Wind energy contributes over £4 million to Welsh communities

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November, 2020

Over £4 million has been contributed to Welsh communities from wind energy projects in Wales, according to RenewableUK Cymru data published in support of UK Wind Week (23 – 27 November). 

The wind energy industry is committed to supporting the communities where its projects are located, and many wind farms do so in the form of community benefit schemes.  There are over 200 wind energy projects in Wales supporting a wide range of projects from blankets for a local hospice, to restoration of natural habitats and a women’s mountain biking festival.   

How projects provide vital support for local services
Vattenfall owns Pen y Cymoedd onshore wind farm in the Upper Neath, Rhondda, Cynon and Afan valleys.  Each year the Community Fund contributes over £1.8 million to the local community.  A Covid emergency fund to help businesses and groups financially has distributed over £500,000 to date. 

One of the projects that has benefitted from Pen y Cymoedd’s Community Fund is the Play Yard in Treorchy, which is a soft play centre for babies, toddlers and children.  It was supported by £350,000 when it first started and is now a vital community resource that has created jobs and allowed people to connect and improve their physical and mental health.  Unable to open during Lockdown, Manager Nathan Howells and his team have adapted their offer and distribute high-quality food hampers to people on furlough or otherwise affected by the crisis, as well as supplying over 200 school lunches a day to prevent children going hungry.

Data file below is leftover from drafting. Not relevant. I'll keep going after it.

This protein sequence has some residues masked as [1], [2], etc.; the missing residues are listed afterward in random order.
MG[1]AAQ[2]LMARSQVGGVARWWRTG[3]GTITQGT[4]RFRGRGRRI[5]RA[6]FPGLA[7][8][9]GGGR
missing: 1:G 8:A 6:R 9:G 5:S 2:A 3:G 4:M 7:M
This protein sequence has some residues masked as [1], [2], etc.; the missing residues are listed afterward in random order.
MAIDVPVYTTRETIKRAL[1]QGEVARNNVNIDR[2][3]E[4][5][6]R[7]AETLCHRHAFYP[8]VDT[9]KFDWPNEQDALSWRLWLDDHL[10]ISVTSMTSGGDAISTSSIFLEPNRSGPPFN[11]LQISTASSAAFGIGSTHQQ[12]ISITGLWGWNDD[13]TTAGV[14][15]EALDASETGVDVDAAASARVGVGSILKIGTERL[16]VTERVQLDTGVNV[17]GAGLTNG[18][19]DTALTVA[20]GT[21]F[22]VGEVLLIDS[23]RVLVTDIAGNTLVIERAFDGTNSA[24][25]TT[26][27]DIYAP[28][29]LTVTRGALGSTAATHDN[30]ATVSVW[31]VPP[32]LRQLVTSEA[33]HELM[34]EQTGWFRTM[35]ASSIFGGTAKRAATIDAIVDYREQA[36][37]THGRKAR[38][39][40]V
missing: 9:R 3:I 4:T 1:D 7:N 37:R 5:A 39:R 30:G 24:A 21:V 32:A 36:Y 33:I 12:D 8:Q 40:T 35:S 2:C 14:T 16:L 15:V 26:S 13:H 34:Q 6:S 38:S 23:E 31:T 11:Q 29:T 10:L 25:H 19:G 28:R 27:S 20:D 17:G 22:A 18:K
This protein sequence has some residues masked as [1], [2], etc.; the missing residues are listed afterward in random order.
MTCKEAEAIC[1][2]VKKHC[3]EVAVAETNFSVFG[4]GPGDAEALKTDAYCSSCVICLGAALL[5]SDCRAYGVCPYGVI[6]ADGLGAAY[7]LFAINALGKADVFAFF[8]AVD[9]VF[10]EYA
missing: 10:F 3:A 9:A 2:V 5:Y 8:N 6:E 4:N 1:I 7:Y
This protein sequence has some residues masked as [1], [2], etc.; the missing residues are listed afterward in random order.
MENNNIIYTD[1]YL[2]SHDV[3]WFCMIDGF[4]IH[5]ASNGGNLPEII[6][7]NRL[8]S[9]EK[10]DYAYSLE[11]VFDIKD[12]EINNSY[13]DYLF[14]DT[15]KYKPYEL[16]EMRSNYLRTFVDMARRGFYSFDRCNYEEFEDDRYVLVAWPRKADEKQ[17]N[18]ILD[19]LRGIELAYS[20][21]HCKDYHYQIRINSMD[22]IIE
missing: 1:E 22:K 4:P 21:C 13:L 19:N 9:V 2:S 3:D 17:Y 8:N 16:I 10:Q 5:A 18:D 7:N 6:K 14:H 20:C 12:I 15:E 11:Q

Gwynt y Môr is an offshore wind farm off the coast of North Wales and is owned by RWE.  Over the lifetime of the project, which is expected to be up to 25 years, it will invest over £19 million into project across North Wales via its Community Fund. 

Funding local healthcare Ty Gobaith is a children’s hospice just outside Conwy that has received £50,000 spread over two years from Gwynt y Môr.  This will go towards funding a specialist Neonatal Link Nurse.  The fund has also helped the North Wales Women’s Centre, who support women suffering from domestic abuse and a community training bakery project in Rhyl that is providing training and work experience for local unemployed people. 

RWE also owns Brechfa Forest West Wind Farm in Carmarthenshire.  This Community Fund contributed over £26,000 to the SaveEasy Credit Union to set up pop-up branches in rural locations, fund local co-ordinators, work with local schools and make services available online during the Covid crisis. 

Rhys Jones, Director of RenewableUK Cymru, said:

“We know that wind farms are likely to play an increasingly important role in the future of a net zero Wales, alongside emergent technologies in the wave and tidal sector.  With the scale and pace stepping up, it’s vital that developers not only deliver green megawatts to power decarbonisation but work in lock step with communities.  This means delivering benefits which help them grow and become more resilient in ways which are meaningful and specific to their requirements, and for the long term.  This assumes even greater importance as we, hopefully, begin to emerge from the pandemic.”